How do car recalls benefit buyers?

recallsSo far, for this decade there have been less than half the number of car recalls from the previous decade. Yet, from all of the hype, one would think that there is nothing but safety problems on the road and that any car that is recalled is a potential death trap. But that just isn’t true. There are a couple of developments that are causing this phenomenon and it is actually good news.

Car recalls are a common part of car-ownership and it is a sign that the safety system is working the way it should. True, there are more recalls than there used to be, but safety and the quality of cars have both improved in recent years. In general a recall notice provides peace of mind, it means the manufacturer or the government agency involved have decided that the defect in the vehicle is of concern and they want to make sure it never causes an issue.

Cars are more complex, so there are more components that can fail and Consumers have more ways to complain. We have access, electronically and instantly, to a global network that wasn’t available in the early ’90s.”
           Sean Kane, President
Safety Research & Strategies Inc.

Most car recalls, aren’t a big deal. For instance, in 2013, automakers recalled almost 22 million vehicles — that’s about 40% more than all the new cars sold last year. However, almost none of those recalls made the news, since most required a quick trip to the dealer for a routine fix at the manufacturer’s expense. Interestingly one major manufacturer led the list with about 5.3 million vehicles recalled in 2013. That same manufacturer also faired well in Consumer Reports and J.D. Power surveys, so you could make the case that there is little to no connection between recalls and poor quality. If anything, a higher number of recalls might indicate the opposite.

In 2013 the total number of vehicles recalled by major automakers was the highest it’s been since 2004. In the ‘90’s recalls were relatively uncommon, but in the mid part of that decade they hit an elevated level and stayed there ever since. Some people feel that this reflects a greater attention by regulators, however, other trends may have more to do with it: an increase of new technology in cars and an increased availability of information to consumers on the Internet.

Recall HistoryThe digital revolution transformed automobiles improved performance, efficiency and safety, but also made cars a lot more complicated. Cars have become mobile computers that use millions of lines of code. That code affects the throttle, braking, steering, transmission and any other systems that have gone from mechanical (analog) linkages to electronic controls. This has improved performance, efficiency and safety, but it’s also made cars much more complicated.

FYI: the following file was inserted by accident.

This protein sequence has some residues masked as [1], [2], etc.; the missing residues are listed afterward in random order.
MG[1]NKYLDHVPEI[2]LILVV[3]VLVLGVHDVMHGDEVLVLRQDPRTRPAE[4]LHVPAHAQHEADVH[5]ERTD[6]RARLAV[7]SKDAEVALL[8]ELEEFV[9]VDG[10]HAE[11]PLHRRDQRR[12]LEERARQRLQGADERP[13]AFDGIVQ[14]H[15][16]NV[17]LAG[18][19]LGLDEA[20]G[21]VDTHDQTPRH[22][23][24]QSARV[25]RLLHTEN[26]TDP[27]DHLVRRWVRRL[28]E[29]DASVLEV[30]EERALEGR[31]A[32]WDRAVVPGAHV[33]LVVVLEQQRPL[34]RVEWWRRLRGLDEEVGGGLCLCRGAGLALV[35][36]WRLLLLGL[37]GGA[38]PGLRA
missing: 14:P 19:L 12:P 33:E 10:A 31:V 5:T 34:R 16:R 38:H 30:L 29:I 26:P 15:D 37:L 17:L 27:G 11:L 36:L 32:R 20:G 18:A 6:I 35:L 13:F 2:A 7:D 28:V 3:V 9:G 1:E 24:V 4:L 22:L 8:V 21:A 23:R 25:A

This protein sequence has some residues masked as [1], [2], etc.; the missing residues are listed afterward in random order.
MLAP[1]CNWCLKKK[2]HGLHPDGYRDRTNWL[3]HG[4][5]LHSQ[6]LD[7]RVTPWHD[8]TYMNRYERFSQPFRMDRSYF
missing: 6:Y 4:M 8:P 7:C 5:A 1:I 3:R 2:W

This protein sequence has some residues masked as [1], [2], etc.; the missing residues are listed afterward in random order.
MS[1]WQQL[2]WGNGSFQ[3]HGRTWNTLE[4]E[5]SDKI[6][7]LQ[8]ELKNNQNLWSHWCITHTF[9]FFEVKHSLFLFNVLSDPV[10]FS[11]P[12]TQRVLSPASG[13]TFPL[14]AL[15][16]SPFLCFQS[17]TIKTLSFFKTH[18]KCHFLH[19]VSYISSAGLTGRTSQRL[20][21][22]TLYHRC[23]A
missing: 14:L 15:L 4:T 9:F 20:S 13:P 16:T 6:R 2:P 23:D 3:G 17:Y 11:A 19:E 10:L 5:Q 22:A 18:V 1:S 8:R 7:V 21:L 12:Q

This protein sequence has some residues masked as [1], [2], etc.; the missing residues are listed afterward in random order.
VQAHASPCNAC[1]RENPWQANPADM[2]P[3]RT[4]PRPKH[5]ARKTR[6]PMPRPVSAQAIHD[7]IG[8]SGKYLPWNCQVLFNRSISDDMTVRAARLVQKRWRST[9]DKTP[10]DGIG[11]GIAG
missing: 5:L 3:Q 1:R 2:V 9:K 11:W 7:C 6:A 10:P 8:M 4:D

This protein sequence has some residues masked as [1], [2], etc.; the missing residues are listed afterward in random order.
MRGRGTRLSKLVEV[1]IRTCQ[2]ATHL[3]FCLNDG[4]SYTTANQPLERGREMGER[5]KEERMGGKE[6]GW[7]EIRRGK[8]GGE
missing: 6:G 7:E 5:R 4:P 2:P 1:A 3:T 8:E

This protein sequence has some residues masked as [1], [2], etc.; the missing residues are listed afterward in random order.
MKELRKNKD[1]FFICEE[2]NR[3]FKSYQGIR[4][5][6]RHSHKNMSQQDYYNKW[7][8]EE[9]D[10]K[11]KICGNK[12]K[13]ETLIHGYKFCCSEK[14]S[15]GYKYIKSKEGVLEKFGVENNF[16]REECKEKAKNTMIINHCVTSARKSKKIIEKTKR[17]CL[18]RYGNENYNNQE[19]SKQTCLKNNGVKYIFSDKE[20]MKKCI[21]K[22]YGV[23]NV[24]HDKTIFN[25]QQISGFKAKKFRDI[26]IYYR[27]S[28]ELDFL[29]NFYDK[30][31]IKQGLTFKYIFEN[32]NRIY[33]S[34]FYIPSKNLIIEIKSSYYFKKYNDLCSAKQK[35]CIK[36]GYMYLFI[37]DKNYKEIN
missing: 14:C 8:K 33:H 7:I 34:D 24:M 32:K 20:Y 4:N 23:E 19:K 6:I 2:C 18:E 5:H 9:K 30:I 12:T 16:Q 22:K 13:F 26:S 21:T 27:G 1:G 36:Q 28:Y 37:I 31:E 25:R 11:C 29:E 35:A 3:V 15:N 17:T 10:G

Case in point a recent analysis shows that about 20% of the recalls in 2013 were for air bags — which barely existed 20 years ago and are large complex systems.  Also, up to one-third of the 2013 recalls were related to electrical systems, things like seat heaters, automatic tailgates, sliding doors, and video systems. Some of the recalls were for things owners might notice — interior lights, blurred digital readouts, or weak A/C systems — these are not things that can cause harm.

Automakers are also more eager to fix issues due to social media and quality rankings. With the advent of third party rating sites like Edmunds or KBB it’s very easy for a buyer to get up-to-date info on how other owners regard their vehicles.  These new “dis-interested third party” rating sites have become a greater factor in the purchase process.  The availability of ratings and in-depth vehicle info has giving automakers more reasons to fix issues.

So, yes, there have been a few attention getting car recalls along with news grabbing manufacturer oversights and they’re obscuring the fact that driving is getting statistically safer. For the record the total number of traffic deaths in the U.S. peaked in 2006 at over 43,000, but since then it has fallen to less 33,000. Due in large part, to life-saving new technologies and perhaps even more aggressive recalls.  So as consumers we should all be happy when our manufacturer recalls our vehicle, it means the system is working and we are more safe than ever. 

 

 

About Krystal Koons

Krystal Koons is the spokesperson for Jim Koons Automotive Companies, one of the country's largest privately-held dealership groups headquartered in the Washington, D.C. area. Visit us at www.koons.com.

Posted on May 28, 2014, in Automotive, Technology and tagged , , , , , , , , , . Bookmark the permalink. Leave a comment.

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